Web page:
Cancer deaths decline, but a long way to go
Cancer deaths have declined 20 percent in the last two decades. And while that’s good news, the American Cancer Society (ACS) reminds us that we have a long way to go to eliminate the disease and make sure treatment is available to everyone, including the underserved.
The report found that 1.2 million lives were saved between 1991-2009. More than 150,000 people survived in 2009 alone. The analysis also showed that deaths from the four most common cancers—lung, colon, breast and prostate—also were on the decline.
Among the reasons for the decline: Advances in early detection, treatment and an increasing number of people kicking the smoking habit. The Cancer Society warns, however, that cancer deaths from melanoma, cancers of the pancreas, liver and thyroid are on the rise for both men and women.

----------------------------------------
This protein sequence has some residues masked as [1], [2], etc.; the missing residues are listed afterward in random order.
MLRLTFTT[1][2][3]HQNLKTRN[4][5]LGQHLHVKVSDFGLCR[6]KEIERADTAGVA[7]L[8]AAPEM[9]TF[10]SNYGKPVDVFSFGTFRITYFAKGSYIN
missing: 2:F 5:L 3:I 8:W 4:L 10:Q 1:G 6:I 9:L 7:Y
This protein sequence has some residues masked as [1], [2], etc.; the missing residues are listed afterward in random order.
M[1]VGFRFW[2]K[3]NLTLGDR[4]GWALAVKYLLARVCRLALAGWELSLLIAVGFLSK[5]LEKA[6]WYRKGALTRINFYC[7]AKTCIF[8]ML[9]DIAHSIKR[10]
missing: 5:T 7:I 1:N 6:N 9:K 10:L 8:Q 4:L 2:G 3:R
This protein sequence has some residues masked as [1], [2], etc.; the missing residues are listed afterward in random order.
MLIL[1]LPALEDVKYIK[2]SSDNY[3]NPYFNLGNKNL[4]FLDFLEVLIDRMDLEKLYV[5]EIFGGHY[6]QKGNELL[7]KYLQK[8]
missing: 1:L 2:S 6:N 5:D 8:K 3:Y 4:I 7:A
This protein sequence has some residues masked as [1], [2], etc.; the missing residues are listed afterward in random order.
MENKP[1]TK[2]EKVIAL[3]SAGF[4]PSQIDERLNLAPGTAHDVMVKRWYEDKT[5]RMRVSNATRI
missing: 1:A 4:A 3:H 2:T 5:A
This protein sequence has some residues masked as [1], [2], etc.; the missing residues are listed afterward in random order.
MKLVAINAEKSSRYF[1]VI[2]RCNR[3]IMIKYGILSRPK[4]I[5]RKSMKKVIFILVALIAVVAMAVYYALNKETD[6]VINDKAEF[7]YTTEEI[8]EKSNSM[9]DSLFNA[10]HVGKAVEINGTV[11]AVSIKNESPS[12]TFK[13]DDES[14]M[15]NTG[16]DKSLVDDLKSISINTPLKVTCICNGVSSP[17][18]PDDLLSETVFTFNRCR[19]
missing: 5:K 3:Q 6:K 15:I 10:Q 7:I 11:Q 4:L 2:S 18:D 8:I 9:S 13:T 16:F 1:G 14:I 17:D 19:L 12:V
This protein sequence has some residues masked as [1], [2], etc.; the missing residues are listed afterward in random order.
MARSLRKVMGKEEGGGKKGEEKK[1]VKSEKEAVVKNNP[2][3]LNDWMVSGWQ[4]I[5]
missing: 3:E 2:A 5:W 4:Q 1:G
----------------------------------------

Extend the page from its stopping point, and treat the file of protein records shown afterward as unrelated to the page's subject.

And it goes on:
Many of those who survived cancer benefitted from access to expert care, top doctors and well-equipped hospitals. Society officials says it’s extremely important to extend that access to those least able to afford it.
“Not all demographic groups have benefitted equally from these gains, particularly those diagnosed with colorectal or breast cancer, where earlier detection and better treatments are credited for the improving trends,” said John R. Seffrin, chief executive officer of the American Cancer Society, in a statement. “We can and must close this gap so that people are not punished for having the misfortune of being born poor and disadvantaged.”
For more information about cancer facts and treatments, visit the American Cancer Society.
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